seamus dubhghaill

Promoting Irish Culture and History from Little Rock, Arkansas, USA


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Birth of Mary McAleese, 8th President of Ireland

Mary Patricia McAleese, Irish Independent politician who serves as the 8th President of Ireland from November 1997 to November 2011, is born in Belfast, Northern Ireland on June 27, 1951. She is the second female president and is first elected in 1997 succeeding Mary Robinson, making McAleese the world’s first woman to succeed another as president. She is re-elected unopposed for a second term in office in 2004 and is the first President of Ireland to have come from either Northern Ireland or Ulster.

Born Mary Patricia Leneghan, McAleese is the eldest of nine children in a Roman Catholic family. Her family is forced to leave the area by loyalists when The Troubles break out. Educated at St. Dominic’s High School, she also spends some time when younger with the Poor Clares, Queen’s University Belfast, from which she graduates in 1973, and Trinity College, Dublin. She is called to the Bar of Northern Ireland in 1974, and remains a member of the Bar Council of Ireland. She opposes abortion and divorce.

In 1975, McAleese is appointed Professor of Criminal Law, Criminology and Penology at Trinity College, Dublin and in 1987, she returns to her Alma Mater, Queen’s, to become Director of the Institute of Professional Legal Studies. In 1994, she becomes the first female Pro-Vice-Chancellor of Queen’s University. She works as a barrister and also works as a journalist with RTÉ.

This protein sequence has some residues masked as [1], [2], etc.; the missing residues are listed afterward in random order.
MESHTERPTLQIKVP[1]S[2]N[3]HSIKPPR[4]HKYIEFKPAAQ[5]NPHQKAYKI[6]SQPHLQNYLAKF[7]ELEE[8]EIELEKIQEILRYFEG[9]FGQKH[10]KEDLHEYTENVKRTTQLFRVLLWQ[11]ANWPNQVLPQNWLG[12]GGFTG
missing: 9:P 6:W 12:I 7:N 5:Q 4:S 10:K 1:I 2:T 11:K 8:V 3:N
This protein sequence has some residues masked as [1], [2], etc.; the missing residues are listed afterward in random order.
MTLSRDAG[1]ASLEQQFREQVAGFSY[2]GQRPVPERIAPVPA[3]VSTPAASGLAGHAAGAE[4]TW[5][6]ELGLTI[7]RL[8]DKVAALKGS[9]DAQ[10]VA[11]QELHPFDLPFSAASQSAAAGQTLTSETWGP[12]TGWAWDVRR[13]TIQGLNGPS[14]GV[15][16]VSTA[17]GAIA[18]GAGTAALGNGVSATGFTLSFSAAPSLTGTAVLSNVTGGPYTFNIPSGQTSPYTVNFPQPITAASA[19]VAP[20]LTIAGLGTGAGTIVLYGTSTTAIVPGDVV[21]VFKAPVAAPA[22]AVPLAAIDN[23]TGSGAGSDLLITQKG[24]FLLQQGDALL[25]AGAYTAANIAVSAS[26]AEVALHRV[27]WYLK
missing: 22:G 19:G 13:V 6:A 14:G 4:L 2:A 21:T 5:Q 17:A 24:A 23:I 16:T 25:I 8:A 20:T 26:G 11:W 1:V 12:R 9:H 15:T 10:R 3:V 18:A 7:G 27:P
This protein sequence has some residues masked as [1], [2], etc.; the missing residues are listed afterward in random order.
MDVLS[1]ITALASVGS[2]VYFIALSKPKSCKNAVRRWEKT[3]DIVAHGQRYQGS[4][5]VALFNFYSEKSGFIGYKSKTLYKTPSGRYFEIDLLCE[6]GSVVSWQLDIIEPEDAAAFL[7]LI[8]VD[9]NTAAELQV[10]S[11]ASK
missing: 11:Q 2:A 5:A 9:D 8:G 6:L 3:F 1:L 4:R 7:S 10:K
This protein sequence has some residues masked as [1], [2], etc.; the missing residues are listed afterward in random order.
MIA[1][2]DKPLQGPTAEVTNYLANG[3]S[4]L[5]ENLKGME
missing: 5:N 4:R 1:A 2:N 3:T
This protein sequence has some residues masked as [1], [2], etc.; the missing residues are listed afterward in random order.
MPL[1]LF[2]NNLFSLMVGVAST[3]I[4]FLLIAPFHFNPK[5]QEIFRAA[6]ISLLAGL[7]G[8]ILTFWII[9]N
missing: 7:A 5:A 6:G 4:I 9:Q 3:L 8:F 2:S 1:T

McAleese uses her time in office to address issues concerning justice, social equality, social inclusion, anti-sectarianism and reconciliation. She describes the theme of her Presidency as “Building Bridges.” This bridge-building materialises in her attempts to reach out to the unionist community in Northern Ireland. These steps include celebrating The Twelfth at Áras an Uachtaráin and she even incurs criticism from some of the Irish Catholic hierarchy by taking communion in a Church of Ireland cathedral in Dublin. Despite being a practising Roman Catholic, she holds liberal views regarding homosexuality and women priests. She is a member of the Council of Women World Leaders and is ranked the 64th most powerful woman in the world by Forbes. In spite of some minor controversies, McAleese remains popular and her Presidency is regarded as successful.

McAleese receives awards and honorary doctorates throughout her career. On May 3, 2007, she is awarded The American Ireland Fund Humanitarian Award. On October 31, 2007, she is awarded an honorary doctorate of laws from the University of Otago, New Zealand. On May 19, 2009, she becomes the third living person to be awarded the freedom of Kilkenny, succeeding Brian Cody and Séamus Pattison. The ceremony, at which she is presented with two hurleys, takes place at Kilkenny Castle. On May 24, 2009, she is awarded an honorary doctorate of law from Mount Holyoke College in South Hadley, Massachusetts. On May 22, 2010, she is awarded an honorary doctorate of law from Fordham University, in the Bronx, New York City, where she delivers the commencement speech to the class of 2010. On November 8, she is awarded an honorary doctorate at University of Massachusetts Lowell in Lowell, Massachusetts.

On June 8, 2013, a ceremony is held to rename a bridge on the M1 motorway near Drogheda as the Mary McAleese Boyne Valley Bridge to honour McAleese’s contribution to the Northern Ireland peace process.

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Birth of Mary Robinson, 1st Female President of Ireland

mary-robinsonMary Therese Winifred Robinson, seventh and first female President of Ireland (1990-1997), is born on May 21, 1944 in Ballina, County Mayo. Robinson also serves as the United Nations High Commissioner for Human Rights from 1997 until 2002.